The coordination factor uses the following formula:

term score * number of matching terms / total number of terms in the query. 

So, for example, the document that matches “nice red” will have 3.0 * 2 / 3  = 2.0 score. Of course, the documents that contain all three terms will be much more relevant than the document that contains just two of them.

If you are interested in learning more about the elements of the scoring formula, refer to the official Elasticsearch website.

To illustrate how the discussed formula works, let’s try a simple search through our library. We will find all the books in the genre of “fantastic.”

curl -XGET 'localhost:9200/lib/_search?q=fantastic'

This simple search showed us the importance of scoring. During index creation, we pointed to the same genre in three books, but why did Elasticsearch calculate a different number of points for them? To learn more, we will add “explain” in addition to the usual request. Now we shall see the details of the calculation.

curl -XGET 'localhost:9200/lib/_search?explain' -d '{
"query": {
      "bool" : {
         "must" : {
           "query_string" : {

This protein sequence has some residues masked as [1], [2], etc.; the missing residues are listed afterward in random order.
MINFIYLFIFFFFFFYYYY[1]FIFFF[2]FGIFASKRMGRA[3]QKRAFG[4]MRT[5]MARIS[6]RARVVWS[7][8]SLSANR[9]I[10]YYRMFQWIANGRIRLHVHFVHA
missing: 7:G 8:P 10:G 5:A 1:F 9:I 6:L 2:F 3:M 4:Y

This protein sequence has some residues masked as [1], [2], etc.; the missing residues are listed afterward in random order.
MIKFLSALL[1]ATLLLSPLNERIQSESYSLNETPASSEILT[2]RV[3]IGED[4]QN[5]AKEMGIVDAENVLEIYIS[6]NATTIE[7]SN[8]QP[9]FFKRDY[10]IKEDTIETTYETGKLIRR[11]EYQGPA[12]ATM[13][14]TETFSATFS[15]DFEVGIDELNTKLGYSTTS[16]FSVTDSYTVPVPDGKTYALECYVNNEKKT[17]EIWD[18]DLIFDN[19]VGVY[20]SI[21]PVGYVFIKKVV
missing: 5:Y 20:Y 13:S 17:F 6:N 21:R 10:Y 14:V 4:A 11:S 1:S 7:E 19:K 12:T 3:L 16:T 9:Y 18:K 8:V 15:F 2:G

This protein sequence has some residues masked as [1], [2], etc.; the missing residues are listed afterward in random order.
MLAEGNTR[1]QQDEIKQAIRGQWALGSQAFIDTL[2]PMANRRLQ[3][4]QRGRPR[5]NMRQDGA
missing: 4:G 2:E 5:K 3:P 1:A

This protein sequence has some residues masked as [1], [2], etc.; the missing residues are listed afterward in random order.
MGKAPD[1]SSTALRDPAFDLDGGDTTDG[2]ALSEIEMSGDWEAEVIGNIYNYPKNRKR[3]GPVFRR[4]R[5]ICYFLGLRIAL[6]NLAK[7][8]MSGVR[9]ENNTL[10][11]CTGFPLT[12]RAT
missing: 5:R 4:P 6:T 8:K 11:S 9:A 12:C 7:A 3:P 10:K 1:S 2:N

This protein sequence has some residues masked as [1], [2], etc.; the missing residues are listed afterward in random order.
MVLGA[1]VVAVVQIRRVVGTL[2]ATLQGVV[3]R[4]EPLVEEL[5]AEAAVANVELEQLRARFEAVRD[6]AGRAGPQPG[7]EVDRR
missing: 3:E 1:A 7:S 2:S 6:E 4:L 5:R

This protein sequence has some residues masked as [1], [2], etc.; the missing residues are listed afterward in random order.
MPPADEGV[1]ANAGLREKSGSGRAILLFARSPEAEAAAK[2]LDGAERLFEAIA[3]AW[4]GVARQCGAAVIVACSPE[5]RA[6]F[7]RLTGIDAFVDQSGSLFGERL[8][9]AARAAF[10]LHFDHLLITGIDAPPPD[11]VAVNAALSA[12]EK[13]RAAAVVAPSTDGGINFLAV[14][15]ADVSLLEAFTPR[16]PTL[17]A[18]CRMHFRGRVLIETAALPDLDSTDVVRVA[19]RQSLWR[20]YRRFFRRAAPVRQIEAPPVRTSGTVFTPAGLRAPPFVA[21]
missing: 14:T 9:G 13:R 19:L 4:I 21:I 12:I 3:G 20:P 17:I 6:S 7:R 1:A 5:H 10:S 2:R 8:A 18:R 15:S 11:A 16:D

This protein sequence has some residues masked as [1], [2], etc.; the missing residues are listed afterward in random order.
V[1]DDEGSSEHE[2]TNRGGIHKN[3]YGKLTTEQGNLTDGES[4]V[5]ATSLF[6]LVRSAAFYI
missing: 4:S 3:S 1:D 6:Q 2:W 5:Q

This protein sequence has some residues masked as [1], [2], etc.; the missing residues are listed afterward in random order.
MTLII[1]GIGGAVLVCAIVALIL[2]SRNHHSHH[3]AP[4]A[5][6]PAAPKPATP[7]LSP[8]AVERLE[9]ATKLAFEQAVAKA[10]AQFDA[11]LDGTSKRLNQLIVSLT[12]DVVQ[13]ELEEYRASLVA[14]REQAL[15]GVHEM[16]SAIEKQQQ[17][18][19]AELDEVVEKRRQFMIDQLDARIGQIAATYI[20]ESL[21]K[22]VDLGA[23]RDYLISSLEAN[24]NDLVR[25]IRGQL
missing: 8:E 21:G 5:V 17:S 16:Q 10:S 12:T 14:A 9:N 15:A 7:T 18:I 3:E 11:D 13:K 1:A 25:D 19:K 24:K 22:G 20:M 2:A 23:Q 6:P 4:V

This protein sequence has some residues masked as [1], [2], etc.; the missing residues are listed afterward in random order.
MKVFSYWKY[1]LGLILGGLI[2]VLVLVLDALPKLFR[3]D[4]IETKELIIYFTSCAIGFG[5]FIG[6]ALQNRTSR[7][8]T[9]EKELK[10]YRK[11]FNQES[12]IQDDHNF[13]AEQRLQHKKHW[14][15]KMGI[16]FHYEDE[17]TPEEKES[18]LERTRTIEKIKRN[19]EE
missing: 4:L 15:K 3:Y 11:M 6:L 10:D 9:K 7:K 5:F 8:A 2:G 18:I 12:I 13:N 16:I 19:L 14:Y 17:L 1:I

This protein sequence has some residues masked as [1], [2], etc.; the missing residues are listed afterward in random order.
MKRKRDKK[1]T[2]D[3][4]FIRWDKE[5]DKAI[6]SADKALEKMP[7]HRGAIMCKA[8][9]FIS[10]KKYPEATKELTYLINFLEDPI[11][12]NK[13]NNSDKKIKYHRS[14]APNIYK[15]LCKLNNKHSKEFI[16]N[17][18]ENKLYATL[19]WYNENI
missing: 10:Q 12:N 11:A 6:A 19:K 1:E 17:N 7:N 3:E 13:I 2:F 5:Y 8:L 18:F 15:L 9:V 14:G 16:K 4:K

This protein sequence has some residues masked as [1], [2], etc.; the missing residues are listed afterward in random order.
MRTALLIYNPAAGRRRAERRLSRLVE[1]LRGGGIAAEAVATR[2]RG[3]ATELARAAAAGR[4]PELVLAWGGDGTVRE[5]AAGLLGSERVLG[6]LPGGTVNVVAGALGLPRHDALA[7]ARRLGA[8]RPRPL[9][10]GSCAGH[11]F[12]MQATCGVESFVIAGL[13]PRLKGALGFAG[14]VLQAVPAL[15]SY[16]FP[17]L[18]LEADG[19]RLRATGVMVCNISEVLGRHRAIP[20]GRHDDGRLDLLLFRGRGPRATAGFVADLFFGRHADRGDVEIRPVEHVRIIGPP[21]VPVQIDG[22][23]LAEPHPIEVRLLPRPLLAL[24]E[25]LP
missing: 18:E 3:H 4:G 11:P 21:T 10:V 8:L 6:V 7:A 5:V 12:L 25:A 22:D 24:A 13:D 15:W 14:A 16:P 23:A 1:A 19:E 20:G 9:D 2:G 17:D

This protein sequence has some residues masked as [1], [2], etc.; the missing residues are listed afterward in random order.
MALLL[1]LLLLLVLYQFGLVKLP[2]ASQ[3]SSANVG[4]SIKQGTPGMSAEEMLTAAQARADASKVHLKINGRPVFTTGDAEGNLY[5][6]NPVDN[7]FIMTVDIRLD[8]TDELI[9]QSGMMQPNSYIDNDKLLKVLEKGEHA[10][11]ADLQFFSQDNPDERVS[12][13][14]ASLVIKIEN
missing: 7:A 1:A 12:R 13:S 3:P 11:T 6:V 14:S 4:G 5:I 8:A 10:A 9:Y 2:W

"query" : "fantastic"
                }

             }    

          }   

      }
  }'

Let’s consider all the results.

{"took":106,"timed_out":false,"_shards":{"total":5,"successful":5,"failed":0},"hits":{"total":3,"max_score":0.3125, 
"hits":[{"_shard":2,"_node":"5KnmYpn2RyeAH3uWWRQM9A","_index":"lib","_type":"books","_id":"2","_score":0.3125,"_source":{
"author": "strugatsky",
"title": "The Final Circle of Paradise",
"language": "en",
"year of publishing": 1965,
"genre": "fantastic"
},
"_explanation":{"value":0.3125,"description":"weight(_all:fantastic in 0) [PerFieldSimilarity], result of:",
"details":[{"value":0.3125,"description":"fieldWeight in 0, product of:",
"details":[{"value":1.0,"description":"tf(freq=1.0), with freq of:",
"details":[{"value":1.0,"description":"termFreq=1.0",
"details":[]}]},{"value":1.0,"description":"idf(docFreq=1, maxDocs=2)",
"details":[]},{"value":0.3125,"description":"fieldNorm(doc=0)","details":[]}]}]}},
{"_shard":3,"_node":"5KnmYpn2RyeAH3uWWRQM9A","_index":"lib","_type":"books","_id":"1","_score":0.11506981,"_source":{
"author": "Gromyko",
"title": "true enemies",
"language": "ru",
"year of publishing": 2014,
"genre": "fantastic"
},
"_explanation":{"value":0.11506981,"description":"weight(_all:fantastic in 0) [PerFieldSimilarity], result of:",
"details":[{"value":0.11506981,"description":"fieldWeight in 0, product of:",
"details":[{"value":1.0,"description":"tf(freq=1.0), with freq of:",
"details":[{"value":1.0,"description":"termFreq=1.0",
"details":[]}]},{"value":0.30685282,"description":"idf(docFreq=1, maxDocs=1)",
"details":[]},{"value":0.375,"description":"fieldNorm(doc=0)", "details":[]}]}]}},
{"_shard":1,"_node":"5KnmYpn2RyeAH3uWWRQM9A","_index":"lib","_type":"books","_id":"5","_score":0.095891505,"_source":{